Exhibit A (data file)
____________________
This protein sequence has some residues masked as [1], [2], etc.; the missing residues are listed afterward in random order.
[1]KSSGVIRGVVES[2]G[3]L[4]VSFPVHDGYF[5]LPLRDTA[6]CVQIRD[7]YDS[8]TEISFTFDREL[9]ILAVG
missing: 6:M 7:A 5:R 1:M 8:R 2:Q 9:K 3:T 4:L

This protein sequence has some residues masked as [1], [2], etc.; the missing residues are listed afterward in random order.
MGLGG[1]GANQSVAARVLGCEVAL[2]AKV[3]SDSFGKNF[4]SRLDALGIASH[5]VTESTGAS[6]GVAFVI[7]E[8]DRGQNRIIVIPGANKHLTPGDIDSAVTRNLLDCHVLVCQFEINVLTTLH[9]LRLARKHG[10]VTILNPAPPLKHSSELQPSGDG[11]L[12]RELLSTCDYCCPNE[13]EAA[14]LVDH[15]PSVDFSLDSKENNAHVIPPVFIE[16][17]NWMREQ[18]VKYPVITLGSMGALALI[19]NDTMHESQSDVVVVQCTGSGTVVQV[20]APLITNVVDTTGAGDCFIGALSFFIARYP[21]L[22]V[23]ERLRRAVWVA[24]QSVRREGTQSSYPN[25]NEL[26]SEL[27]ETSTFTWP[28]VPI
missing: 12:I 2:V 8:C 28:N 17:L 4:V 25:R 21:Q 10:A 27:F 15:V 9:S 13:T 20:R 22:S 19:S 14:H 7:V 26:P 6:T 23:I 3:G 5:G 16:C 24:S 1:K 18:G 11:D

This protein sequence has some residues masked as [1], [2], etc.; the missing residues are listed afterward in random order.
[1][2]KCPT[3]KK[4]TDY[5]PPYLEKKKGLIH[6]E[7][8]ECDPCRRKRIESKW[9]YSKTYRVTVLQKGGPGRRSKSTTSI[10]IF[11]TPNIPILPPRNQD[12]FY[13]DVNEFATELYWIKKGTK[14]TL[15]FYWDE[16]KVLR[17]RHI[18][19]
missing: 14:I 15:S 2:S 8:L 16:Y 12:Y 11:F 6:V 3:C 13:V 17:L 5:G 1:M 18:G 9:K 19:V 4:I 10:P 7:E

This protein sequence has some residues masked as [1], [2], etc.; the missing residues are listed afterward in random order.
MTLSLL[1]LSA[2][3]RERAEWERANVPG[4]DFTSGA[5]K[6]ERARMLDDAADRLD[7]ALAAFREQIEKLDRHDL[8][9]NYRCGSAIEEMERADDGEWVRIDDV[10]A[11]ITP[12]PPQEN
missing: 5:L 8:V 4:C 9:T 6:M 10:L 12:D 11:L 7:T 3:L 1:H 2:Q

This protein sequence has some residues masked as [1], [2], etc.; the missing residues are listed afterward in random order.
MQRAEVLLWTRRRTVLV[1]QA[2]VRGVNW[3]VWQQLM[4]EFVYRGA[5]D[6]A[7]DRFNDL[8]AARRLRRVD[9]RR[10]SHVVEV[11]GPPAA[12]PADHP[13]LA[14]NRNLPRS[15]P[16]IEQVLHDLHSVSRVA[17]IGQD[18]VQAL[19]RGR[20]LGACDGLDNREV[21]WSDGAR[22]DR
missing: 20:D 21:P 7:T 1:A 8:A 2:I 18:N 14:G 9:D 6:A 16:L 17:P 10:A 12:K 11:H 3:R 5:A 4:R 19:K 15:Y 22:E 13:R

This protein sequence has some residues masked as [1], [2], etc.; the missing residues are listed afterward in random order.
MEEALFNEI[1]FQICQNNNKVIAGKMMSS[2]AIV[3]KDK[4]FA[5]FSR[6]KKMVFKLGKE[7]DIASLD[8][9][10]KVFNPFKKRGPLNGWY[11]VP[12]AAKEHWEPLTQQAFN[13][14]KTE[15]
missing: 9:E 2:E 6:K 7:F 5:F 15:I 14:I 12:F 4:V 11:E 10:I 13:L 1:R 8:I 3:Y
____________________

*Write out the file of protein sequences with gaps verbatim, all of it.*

This protein sequence has some residues masked as [1], [2], etc.; the missing residues are listed afterward in random order.
[1]KSSGVIRGVVES[2]G[3]L[4]VSFPVHDGYF[5]LPLRDTA[6]CVQIRD[7]YDS[8]TEISFTFDREL[9]ILAVG
missing: 6:M 7:A 5:R 1:M 8:R 2:Q 9:K 3:T 4:L

This protein sequence has some residues masked as [1], [2], etc.; the missing residues are listed afterward in random order.
MGLGG[1]GANQSVAARVLGCEVAL[2]AKV[3]SDSFGKNF[4]SRLDALGIASH[5]VTESTGAS[6]GVAFVI[7]E[8]DRGQNRIIVIPGANKHLTPGDIDSAVTRNLLDCHVLVCQFEINVLTTLH[9]LRLARKHG[10]VTILNPAPPLKHSSELQPSGDG[11]L[12]RELLSTCDYCCPNE[13]EAA[14]LVDH[15]PSVDFSLDSKENNAHVIPPVFIE[16][17]NWMREQ[18]VKYPVITLGSMGALALI[19]NDTMHESQSDVVVVQCTGSGTVVQV[20]APLITNVVDTTGAGDCFIGALSFFIARYP[21]L[22]V[23]ERLRRAVWVA[24]QSVRREGTQSSYPN[25]NEL[26]SEL[27]ETSTFTWP[28]VPI
missing: 12:I 2:V 8:C 28:N 17:L 4:V 25:R 21:Q 10:A 27:F 15:V 9:S 13:T 20:R 22:S 19:S 14:H 7:V 26:P 6:T 23:I 3:G 5:G 16:C 24:S 1:K 18:G 11:D

This protein sequence has some residues masked as [1], [2], etc.; the missing residues are listed afterward in random order.
[1][2]KCPT[3]KK[4]TDY[5]PPYLEKKKGLIH[6]E[7][8]ECDPCRRKRIESKW[9]YSKTYRVTVLQKGGPGRRSKSTTSI[10]IF[11]TPNIPILPPRNQD[12]FY[13]DVNEFATELYWIKKGTK[14]TL[15]FYWDE[16]KVLR[17]RHI[18][19]
missing: 14:I 15:S 2:S 8:L 16:Y 12:Y 11:F 6:V 3:C 13:V 17:L 5:G 1:M 18:G 9:K 19:V 4:I 10:P 7:E

This protein sequence has some residues masked as [1], [2], etc.; the missing residues are listed afterward in random order.
MTLSLL[1]LSA[2][3]RERAEWERANVPG[4]DFTSGA[5]K[6]ERARMLDDAADRLD[7]ALAAFREQIEKLDRHDL[8][9]NYRCGSAIEEMERADDGEWVRIDDV[10]A[11]ITP[12]PPQEN
missing: 5:L 8:V 4:C 9:T 6:M 10:L 12:D 11:L 7:T 3:L 1:H 2:Q

This protein sequence has some residues masked as [1], [2], etc.; the missing residues are listed afterward in random order.
MQRAEVLLWTRRRTVLV[1]QA[2]VRGVNW[3]VWQQLM[4]EFVYRGA[5]D[6]A[7]DRFNDL[8]AARRLRRVD[9]RR[10]SHVVEV[11]GPPAA[12]PADHP[13]LA[14]NRNLPRS[15]P[16]IEQVLHDLHSVSRVA[17]IGQD[18]VQAL[19]RGR[20]LGACDGLDNREV[21]WSDGAR[22]DR
missing: 20:D 21:P 7:T 1:A 8:A 2:I 18:N 14:G 9:D 6:A 16:L 17:P 10:A 12:K 11:H 3:R 5:A 4:R 19:K 15:Y 22:E 13:R

This protein sequence has some residues masked as [1], [2], etc.; the missing residues are listed afterward in random order.
MEEALFNEI[1]FQICQNNNKVIAGKMMSS[2]AIV[3]KDK[4]FA[5]FSR[6]KKMVFKLGKE[7]DIASLD[8][9][10]KVFNPFKKRGPLNGWY[11]VP[12]AAKEHWEPLTQQAFN[13][14]KTE[15]
missing: 9:E 2:E 6:K 7:F 5:F 15:I 14:I 12:F 4:V 11:E 10:I 13:L 1:R 8:I 3:Y